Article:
By Jill A. Baker, Ed. D.
Superintendent of Schools
There’s nothing like the real thing.
As I visited schools this week, gone were the “virtual hugs” and elbow bumps that marked the start of last school year. Instead, real hugs, high-fives and beaming smiles contributed to a great sense of optimism expressed by teachers, parents, students, support staff and community members alike. If you missed our first-day video, you can still enjoy it here. The reunion of our students and teachers seemed to breathe new life into the cities of Long Beach, Lakewood, Signal Hill and Avalon.
Few scenes reinforce just how much our schools mean to people than when a tearful parent drops their child off for the first day of kindergarten. That moment is always a poignant reminder that together we share a responsibility to give our children their absolute best chance at success. We fulfill this responsibility by meeting children where they are, and then taking them where they need to be, no matter what challenges life throws at them. Within the first few days of school, I saw many clear instances of our teachers and other staff taking this approach as we strive for both excellence and equity. Teachers, for instance, took the time to work on relationship building, learning about their students and sharing a little about themselves before easing into instruction.
This school year holds such great promise. We’re doing more than ever to help students recover emotionally and academically from the societal difficulties of the past two years. Among our new programs is full-day kindergarten, which has received such positive feedback from parents. Our Wellness Centers are expanding beyond high schools to include all middle schools, providing more students a place to pause and seek any help or resources they may need to help navigate the middle grades. Many other forms of academic and emotional support have been carefully planned and backed with significant resources.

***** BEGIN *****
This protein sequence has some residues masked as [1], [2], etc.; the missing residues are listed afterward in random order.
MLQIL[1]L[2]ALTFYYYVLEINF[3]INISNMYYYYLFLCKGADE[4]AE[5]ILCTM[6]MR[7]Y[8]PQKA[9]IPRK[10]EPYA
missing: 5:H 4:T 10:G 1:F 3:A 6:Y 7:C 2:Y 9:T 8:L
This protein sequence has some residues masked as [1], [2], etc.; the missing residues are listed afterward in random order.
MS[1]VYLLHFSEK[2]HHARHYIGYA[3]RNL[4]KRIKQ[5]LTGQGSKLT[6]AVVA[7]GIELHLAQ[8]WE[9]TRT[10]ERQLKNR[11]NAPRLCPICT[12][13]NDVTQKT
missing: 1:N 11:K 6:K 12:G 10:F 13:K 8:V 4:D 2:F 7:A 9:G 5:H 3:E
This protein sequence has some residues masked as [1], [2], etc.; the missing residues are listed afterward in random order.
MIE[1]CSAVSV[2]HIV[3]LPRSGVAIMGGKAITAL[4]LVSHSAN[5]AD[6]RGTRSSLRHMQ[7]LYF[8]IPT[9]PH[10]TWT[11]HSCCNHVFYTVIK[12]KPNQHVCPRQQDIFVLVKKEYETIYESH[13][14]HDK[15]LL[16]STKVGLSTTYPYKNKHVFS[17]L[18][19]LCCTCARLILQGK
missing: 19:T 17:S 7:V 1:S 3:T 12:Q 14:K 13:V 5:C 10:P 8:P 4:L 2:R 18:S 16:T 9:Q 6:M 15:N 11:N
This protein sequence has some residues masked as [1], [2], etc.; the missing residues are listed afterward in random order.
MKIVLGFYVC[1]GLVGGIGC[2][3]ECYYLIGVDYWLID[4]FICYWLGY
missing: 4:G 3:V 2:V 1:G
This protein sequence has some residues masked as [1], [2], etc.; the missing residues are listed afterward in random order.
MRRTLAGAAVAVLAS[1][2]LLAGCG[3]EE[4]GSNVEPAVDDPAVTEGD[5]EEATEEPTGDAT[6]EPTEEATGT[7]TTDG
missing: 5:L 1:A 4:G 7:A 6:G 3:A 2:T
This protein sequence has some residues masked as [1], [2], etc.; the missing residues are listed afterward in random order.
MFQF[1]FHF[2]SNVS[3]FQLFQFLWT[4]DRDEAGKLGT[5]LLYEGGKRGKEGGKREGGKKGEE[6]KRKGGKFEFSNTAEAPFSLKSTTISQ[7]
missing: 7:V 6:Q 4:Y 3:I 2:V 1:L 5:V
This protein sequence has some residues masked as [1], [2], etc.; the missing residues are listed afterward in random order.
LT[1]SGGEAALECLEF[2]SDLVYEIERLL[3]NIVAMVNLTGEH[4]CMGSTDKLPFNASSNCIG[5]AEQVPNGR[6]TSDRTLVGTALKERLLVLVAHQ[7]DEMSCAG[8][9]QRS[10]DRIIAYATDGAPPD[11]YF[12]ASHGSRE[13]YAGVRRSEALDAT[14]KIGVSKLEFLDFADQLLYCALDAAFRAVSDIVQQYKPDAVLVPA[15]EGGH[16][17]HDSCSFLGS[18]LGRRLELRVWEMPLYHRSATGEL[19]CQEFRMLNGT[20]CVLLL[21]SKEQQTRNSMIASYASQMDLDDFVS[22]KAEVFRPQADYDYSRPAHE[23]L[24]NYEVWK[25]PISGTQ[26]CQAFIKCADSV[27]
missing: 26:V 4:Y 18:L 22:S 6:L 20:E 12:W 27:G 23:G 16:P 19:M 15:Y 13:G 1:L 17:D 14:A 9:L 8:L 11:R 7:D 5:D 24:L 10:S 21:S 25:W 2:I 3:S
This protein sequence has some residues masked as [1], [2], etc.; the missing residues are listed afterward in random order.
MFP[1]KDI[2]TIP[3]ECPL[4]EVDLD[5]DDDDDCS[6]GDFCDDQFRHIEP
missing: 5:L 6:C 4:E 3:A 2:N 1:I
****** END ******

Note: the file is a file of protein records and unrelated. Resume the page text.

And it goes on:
Although some of our COVID-19 restrictions have been eased in line with guidance from health officials (for instance, masks are recommended but optional), rest assured that several other COVID-19 prevention measures remain in place and are summarized in our Back to School Guide that we recently distributed. I also acknowledge that we’ve started the school year during a heat wave. We continue toward completely air conditioning all schools, and we’re about 75 percent of the way there. In the meantime, we've activated our systems to minimize the effects of high temperatures over the next few weeks. That includes an early morning ventilation system in our schools that are not yet air conditioned. In classrooms that are not yet air conditioned, staff will work with the principal to rotate through spaces that are cooler, to minimize outside play, to leave classroom lights off and to place fans in classroom spaces. Students are welcome to bring their water bottles from home (if they don’t want to drink water from the drinking fountain) and will be encouraged to hydrate during the day.
This week was a big deal, as evidenced by the various news media outlets that joined us at schools to capture the excitement of the real thing. More importantly, this week was the start of a great journey.
Thank you to everyone who makes this journey possible, and best wishes for the new school year.